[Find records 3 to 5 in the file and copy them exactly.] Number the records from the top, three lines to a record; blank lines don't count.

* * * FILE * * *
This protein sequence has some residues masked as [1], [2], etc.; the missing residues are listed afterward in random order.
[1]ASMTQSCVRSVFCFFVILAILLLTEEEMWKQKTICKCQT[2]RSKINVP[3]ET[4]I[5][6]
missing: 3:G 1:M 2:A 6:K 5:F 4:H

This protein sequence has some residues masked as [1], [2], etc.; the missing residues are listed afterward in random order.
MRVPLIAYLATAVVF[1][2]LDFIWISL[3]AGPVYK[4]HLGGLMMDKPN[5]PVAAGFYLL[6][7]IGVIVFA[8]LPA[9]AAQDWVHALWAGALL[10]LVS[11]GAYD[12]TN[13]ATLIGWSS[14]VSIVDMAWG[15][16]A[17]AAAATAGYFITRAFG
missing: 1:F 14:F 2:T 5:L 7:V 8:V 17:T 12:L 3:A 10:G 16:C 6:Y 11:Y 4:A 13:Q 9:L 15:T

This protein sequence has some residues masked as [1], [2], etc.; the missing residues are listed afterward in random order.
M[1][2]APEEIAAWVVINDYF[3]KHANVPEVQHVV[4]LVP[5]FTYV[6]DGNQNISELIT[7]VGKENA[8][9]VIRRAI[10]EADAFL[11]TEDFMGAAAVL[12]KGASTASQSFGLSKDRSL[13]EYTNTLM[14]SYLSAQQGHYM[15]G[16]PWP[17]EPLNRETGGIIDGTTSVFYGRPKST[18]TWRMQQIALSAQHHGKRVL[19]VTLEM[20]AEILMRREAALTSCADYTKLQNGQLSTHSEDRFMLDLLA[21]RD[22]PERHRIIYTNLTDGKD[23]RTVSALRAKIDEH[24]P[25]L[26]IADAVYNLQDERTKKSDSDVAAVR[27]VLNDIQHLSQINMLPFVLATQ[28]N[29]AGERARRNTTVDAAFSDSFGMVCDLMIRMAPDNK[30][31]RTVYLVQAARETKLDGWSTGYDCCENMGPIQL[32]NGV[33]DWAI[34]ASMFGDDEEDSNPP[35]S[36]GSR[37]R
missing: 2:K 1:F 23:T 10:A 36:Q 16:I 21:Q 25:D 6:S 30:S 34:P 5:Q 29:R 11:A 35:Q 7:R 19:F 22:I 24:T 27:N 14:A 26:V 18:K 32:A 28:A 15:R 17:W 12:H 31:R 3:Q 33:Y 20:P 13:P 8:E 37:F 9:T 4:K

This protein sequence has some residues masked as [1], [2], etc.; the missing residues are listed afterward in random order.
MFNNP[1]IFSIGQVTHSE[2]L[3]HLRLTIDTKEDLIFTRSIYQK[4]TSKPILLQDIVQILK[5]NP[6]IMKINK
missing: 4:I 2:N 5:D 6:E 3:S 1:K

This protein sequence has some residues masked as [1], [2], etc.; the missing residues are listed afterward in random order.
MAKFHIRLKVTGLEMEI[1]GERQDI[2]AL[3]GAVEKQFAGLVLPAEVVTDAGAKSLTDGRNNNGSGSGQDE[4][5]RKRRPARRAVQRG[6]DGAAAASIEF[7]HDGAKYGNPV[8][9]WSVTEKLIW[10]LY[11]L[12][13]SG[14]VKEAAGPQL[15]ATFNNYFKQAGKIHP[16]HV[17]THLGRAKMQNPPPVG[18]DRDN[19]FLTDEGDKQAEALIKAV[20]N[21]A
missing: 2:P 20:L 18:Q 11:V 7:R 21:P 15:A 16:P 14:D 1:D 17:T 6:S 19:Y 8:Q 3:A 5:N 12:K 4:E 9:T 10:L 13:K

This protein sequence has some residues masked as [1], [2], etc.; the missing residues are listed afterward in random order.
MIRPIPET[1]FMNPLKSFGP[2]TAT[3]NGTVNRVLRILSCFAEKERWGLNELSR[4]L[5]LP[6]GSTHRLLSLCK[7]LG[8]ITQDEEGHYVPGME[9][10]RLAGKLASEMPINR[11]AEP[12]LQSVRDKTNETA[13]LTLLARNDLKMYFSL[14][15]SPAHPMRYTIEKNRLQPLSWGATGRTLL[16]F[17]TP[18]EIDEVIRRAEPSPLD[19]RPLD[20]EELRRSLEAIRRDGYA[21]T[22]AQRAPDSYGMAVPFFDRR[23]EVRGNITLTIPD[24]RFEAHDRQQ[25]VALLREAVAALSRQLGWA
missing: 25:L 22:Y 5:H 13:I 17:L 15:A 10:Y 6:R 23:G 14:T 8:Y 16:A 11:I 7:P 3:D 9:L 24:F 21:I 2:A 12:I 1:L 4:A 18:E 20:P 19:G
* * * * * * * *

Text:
This protein sequence has some residues masked as [1], [2], etc.; the missing residues are listed afterward in random order.
M[1][2]APEEIAAWVVINDYF[3]KHANVPEVQHVV[4]LVP[5]FTYV[6]DGNQNISELIT[7]VGKENA[8][9]VIRRAI[10]EADAFL[11]TEDFMGAAAVL[12]KGASTASQSFGLSKDRSL[13]EYTNTLM[14]SYLSAQQGHYM[15]G[16]PWP[17]EPLNRETGGIIDGTTSVFYGRPKST[18]TWRMQQIALSAQHHGKRVL[19]VTLEM[20]AEILMRREAALTSCADYTKLQNGQLSTHSEDRFMLDLLA[21]RD[22]PERHRIIYTNLTDGKD[23]RTVSALRAKIDEH[24]P[25]L[26]IADAVYNLQDERTKKSDSDVAAVR[27]VLNDIQHLSQINMLPFVLATQ[28]N[29]AGERARRNTTVDAAFSDSFGMVCDLMIRMAPDNK[30][31]RTVYLVQAARETKLDGWSTGYDCCENMGPIQL[32]NGV[33]DWAI[34]ASMFGDDEEDSNPP[35]S[36]GSR[37]R
missing: 2:K 1:F 23:T 10:A 36:Q 16:I 21:Q 25:D 6:S 30:S 34:P 5:Q 29:R 11:A 35:Q 7:R 19:F 22:I 24:T 27:N 14:A 26:V 18:K 32:A 28:A 15:R 17:W 12:H 31:R 3:Q 33:Y 20:P 13:P 8:E 37:F 9:T 4:K

This protein sequence has some residues masked as [1], [2], etc.; the missing residues are listed afterward in random order.
MFNNP[1]IFSIGQVTHSE[2]L[3]HLRLTIDTKEDLIFTRSIYQK[4]TSKPILLQDIVQILK[5]NP[6]IMKINK
missing: 4:I 2:N 5:D 6:E 3:S 1:K

This protein sequence has some residues masked as [1], [2], etc.; the missing residues are listed afterward in random order.
MAKFHIRLKVTGLEMEI[1]GERQDI[2]AL[3]GAVEKQFAGLVLPAEVVTDAGAKSLTDGRNNNGSGSGQDE[4][5]RKRRPARRAVQRG[6]DGAAAASIEF[7]HDGAKYGNPV[8][9]WSVTEKLIW[10]LY[11]L[12][13]SG[14]VKEAAGPQL[15]ATFNNYFKQAGKIHP[16]HV[17]THLGRAKMQNPPPVG[18]DRDN[19]FLTDEGDKQAEALIKAV[20]N[21]A
missing: 2:P 20:L 18:Q 11:V 7:R 21:P 15:A 16:P 14:D 1:D 17:T 6:S 19:Y 8:Q 3:A 5:N 12:K 4:E 9:T 10:L 13:K